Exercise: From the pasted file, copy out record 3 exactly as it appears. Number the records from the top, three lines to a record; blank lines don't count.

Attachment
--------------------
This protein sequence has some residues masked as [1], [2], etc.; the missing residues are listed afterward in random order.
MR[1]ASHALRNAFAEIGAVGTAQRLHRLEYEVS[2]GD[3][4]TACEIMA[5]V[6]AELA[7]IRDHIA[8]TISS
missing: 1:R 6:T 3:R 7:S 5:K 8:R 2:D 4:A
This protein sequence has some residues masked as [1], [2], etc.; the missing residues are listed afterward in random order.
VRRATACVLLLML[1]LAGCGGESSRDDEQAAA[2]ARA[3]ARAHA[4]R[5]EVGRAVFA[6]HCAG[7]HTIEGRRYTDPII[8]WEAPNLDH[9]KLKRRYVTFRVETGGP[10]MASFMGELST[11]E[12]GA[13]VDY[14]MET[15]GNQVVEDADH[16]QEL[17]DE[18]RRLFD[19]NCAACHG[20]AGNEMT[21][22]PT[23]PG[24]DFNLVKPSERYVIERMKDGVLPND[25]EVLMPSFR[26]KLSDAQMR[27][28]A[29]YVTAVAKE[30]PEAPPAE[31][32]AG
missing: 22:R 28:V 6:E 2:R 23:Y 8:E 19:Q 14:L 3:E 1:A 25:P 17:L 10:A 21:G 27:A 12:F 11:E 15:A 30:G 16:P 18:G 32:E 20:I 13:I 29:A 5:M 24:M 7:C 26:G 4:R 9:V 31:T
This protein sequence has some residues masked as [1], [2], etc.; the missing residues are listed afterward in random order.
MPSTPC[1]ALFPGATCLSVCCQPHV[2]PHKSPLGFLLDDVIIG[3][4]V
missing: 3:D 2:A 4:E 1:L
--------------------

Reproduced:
This protein sequence has some residues masked as [1], [2], etc.; the missing residues are listed afterward in random order.
MPSTPC[1]ALFPGATCLSVCCQPHV[2]PHKSPLGFLLDDVIIG[3][4]V
missing: 3:D 2:A 4:E 1:L